WRESTLING HERITAGE

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C: Cornelius

The Cockney Cavalier


Dazzler Joe Cornelius

We can still hear the crowds roar. Especially at the Royal Albert Hall and the Wimbledon Palais, where Dazzler Joe was the local hero, vanquisher of all those put before him. Georges Gordienko, Jack Pye, Bill Benny, Gerry de Jaeger, Bill Joyce, he was a man who faced every big name  in British wrestling.

The black tights and gold sequinned capes were the trademark of the hugely popular Londoner.  From the moment he flipped over the top rope until the day he retired as undefeated Southern England heavyweight champion Dazzler Joe was a crowd pleaser throughout. 

Before turning to wrestling Joe worked for the Daily Mirror as a maintenance engineer keeping the printing presses working.  Encouraged and trained by his friends Tony Mancelli and Joe D’Orazio the Dazzler made his professional debut in Germany,  substituting for his injured mentor, Joe D’Orazio. 
A couple of years later novice Joe challenged Bert Assirati at the Wimbledon Palais and we find Joe knocked out by Assirati in September, 1955. The young David facing the Goliath was the making of the man and Joe was on his way, right to the top of British wrestling as one of our top heavyweights and most successful exports.

It was success all the way, albeit with a painful hiccup early in 1956. Joe suffered a knee injury thanks to Robert Duranton of France. The injury was to become a recurrent problem during the years to follow. He was out of wrestling for some time but it's an ill wind that blows no good and good fortune came Joe's way.  Joe was soon back at work, four minutes work a night in a sketch at the London Palladium with Harry Secombe. Those four minutes led to a lifetime of film and television work, including parts in The Avengers, Trog and Carry On Loving.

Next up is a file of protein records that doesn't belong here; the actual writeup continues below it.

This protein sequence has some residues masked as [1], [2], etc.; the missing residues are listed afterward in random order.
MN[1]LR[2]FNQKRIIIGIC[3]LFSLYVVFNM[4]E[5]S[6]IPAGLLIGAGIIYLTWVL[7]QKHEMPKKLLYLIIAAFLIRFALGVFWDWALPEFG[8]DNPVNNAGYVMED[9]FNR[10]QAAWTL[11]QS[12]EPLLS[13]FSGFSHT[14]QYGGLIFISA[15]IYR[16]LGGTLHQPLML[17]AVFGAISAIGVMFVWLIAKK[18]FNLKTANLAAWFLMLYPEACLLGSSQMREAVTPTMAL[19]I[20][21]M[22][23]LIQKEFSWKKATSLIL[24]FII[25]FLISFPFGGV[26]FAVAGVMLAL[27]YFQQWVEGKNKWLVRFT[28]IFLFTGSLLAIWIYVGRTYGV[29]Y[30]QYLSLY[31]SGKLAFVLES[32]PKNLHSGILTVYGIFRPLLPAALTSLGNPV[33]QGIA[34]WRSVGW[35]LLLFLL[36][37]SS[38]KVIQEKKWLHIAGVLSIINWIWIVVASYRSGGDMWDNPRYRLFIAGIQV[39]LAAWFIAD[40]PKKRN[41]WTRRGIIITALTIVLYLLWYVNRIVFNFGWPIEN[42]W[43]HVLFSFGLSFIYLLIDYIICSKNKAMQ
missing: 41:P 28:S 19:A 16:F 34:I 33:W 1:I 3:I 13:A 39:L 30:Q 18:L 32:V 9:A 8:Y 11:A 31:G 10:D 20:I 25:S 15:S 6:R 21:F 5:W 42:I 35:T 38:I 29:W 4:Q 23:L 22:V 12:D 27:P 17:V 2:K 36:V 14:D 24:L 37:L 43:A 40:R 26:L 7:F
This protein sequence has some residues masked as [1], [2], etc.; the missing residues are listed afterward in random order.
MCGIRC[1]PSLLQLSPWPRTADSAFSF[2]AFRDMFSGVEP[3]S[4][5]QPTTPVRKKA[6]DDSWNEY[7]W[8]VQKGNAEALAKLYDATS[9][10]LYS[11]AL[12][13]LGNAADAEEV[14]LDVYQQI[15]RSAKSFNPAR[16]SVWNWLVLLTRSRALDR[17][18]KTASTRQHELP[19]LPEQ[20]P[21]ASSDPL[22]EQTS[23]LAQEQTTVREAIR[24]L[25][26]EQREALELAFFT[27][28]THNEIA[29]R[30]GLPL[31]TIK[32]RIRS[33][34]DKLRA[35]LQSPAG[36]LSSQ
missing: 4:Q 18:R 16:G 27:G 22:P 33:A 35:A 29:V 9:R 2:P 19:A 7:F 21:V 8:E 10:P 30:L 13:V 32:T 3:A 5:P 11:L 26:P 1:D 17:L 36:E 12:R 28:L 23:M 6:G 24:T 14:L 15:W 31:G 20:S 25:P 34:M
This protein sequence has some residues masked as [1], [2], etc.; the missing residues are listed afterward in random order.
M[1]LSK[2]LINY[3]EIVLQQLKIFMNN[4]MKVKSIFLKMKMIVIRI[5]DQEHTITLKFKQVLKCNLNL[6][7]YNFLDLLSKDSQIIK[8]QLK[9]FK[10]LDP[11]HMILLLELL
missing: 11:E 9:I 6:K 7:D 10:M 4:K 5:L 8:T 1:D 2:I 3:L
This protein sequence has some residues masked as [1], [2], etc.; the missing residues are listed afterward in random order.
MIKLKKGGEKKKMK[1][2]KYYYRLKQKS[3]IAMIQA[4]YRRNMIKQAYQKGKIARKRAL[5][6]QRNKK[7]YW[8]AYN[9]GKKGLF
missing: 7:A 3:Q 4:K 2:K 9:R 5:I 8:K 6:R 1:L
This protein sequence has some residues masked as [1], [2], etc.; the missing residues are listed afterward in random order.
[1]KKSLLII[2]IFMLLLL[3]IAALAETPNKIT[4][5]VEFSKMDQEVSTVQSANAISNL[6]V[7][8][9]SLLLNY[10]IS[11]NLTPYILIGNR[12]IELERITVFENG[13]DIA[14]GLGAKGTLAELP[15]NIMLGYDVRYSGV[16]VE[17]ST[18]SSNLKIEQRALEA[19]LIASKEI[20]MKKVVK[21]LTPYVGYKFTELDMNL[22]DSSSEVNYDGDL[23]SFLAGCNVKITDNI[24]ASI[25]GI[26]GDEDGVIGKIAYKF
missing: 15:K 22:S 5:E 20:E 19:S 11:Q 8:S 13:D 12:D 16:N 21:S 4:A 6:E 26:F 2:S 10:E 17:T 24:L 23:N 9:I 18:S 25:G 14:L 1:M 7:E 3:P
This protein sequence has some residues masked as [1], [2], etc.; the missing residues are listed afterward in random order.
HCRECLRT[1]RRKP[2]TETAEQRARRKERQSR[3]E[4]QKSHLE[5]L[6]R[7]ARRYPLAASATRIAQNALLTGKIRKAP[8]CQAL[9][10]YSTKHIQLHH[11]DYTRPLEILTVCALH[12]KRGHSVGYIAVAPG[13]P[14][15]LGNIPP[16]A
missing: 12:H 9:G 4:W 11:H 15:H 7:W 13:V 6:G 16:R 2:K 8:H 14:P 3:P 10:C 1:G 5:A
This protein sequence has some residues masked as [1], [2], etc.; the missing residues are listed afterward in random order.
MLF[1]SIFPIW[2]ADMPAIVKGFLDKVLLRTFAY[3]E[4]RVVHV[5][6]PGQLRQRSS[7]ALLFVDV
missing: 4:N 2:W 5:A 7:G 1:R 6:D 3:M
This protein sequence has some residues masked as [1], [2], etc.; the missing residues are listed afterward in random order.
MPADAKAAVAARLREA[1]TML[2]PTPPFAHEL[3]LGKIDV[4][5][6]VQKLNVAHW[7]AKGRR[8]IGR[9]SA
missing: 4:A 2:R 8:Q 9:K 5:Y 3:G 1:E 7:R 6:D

Skill, charisma and reliability made Joe popular with promoters and for more than a decade he was a regular main eventer. Not just in singles matches, but as one half of a hugely popular tag team with Drop-kick Johnny Peters.  On one occasion police were called to the Wimbledon Palais to protect opponents Charlie Fisher and Danny Lynch. Cornelius and Peters being declared the winners was insufficient justice for the fans who threw cartons, food and other objects at the losers.

A stalwart of London based Dale Martin Promotions Joe's popularity spread around the country. He was brought to national attention through appearances on television. The first television appearance we have uncovered (there may have been earlier ones as records are incomplete) was in March, 1960, one Saturday night against fellow Londoner Al Hayes. Later in the year Joe delighted television fans with appearances against oversea stars Billy Two Rivers and Jose Olivera. It all helped to establish Dazzler Joe Cornelius as one of the most loved of British wrestlers. In the following seven years we can find no fewer than twenty-five television appearances, the last being a match against Pat Barrett at Watford in April, 1967.